The Telma TV poll, that aired just hours after the SDSM led majority in the Parliament approved an unprecedented special law to give 33 million EUR to Telma’s parent company Makpetrol, continues to stir the public.

The opposition VMRO-DPMNE party, which was showed narrowly trailing SDSM in the poll, and had its leader Mickoski presented as trailing badly behind Zaev – an apparent attempt to stir divisions in the party – called it a corrupt poll, richly paid for with public funds. VMRO campaigned strongly against the Makpetrol law, and insisted that Zaev has ulterior motives that drove him to insist so strongly that it is adopted.

The publication of the poll comes at a time when Zaev is facing dramatic failure in a number of chief policies – mainly the handling of the coronavirus, where Macedonia was left without vaccines and forced to beg for them from Bulgaria; and the Bulgarian veto against Macedonia’s EU accession talks. For months Zaev relied on the two point men in these policies, Healthcare Minister Venko Filipce and ex Foreign Minister, now Deputy Prime Minister Nikola Dimitrov, to shore him up in the polls. But now, the two are being sidelined and Zaev is left more and more to bear the brunt of his policies alone.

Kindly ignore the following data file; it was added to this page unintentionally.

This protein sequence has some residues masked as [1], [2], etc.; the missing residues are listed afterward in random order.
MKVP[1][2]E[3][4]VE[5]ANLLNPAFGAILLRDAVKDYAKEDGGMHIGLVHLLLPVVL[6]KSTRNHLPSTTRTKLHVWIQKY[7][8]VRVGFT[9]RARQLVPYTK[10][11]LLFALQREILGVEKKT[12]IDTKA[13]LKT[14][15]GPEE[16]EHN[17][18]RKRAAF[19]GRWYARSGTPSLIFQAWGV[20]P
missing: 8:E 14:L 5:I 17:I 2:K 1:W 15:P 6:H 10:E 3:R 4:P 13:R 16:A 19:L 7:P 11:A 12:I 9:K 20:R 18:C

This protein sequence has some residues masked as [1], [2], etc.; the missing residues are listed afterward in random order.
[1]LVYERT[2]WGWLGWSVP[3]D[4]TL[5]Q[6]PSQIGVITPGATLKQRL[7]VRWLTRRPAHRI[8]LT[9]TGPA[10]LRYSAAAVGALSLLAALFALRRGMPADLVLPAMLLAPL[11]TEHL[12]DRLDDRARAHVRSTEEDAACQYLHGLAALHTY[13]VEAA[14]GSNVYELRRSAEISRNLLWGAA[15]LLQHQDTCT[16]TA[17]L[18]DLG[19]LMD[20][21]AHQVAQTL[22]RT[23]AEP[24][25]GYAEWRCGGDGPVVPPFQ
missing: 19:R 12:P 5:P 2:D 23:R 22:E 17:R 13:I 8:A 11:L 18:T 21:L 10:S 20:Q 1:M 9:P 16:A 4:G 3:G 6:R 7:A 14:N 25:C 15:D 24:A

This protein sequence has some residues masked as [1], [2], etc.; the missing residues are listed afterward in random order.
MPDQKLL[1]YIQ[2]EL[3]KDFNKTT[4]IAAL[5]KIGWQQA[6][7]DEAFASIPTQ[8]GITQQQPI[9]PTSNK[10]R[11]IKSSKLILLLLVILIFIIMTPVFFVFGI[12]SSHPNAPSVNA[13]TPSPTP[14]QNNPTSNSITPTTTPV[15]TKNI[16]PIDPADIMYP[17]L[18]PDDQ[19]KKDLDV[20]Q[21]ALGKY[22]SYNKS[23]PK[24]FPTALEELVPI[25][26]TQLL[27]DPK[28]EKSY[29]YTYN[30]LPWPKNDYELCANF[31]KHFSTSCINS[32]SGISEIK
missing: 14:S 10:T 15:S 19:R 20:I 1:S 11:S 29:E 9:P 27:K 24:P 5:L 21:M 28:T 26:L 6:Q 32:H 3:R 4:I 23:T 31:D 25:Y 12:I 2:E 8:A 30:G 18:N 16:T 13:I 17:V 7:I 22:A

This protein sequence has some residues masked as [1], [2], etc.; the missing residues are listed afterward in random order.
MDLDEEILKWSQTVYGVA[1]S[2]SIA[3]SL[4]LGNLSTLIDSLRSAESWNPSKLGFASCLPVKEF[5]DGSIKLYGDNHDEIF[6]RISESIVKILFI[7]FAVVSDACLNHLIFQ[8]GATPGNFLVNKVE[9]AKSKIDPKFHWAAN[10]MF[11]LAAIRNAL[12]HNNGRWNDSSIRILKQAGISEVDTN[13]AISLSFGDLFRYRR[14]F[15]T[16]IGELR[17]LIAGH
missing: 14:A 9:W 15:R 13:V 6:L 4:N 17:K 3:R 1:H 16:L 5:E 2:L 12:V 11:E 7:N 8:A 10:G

It is likely that, to stir public attention from the failure of the Bulgarian policy, Zaev may sacrifice Dimitrov in the coming weeks. A vote of no confidence in Dimitrov is already scheduled and the support of the ruling coalition is in no way assured. He is a transplant to the SDSM party from VMRO-DPMNE and is a convenient fall guy to protect Zaev. Dimitrov was missing from the public eye for five days after the Bulgarian veto, and continues to have a very light schedule, avoid Parliament hearings and tries to weather the storm by hiding.

Filipce also greatly reduced his public appearances, at least compared to the initial months of the epidemic, when he held daily press conferences and was the object of a serious PR campaign organized by SDSM. As the country went through the Bajram spike, and then the autumn spike, Filipce stopped his press conferences, and would only surface when there was a relatively positive public healthcare story to be made – or for increasingly immature attacks on the opposition.

With the handling of the crisis and the EU integrations out of the way as potential thrusters for Zaev’s popularity, it is not clear what could take their place.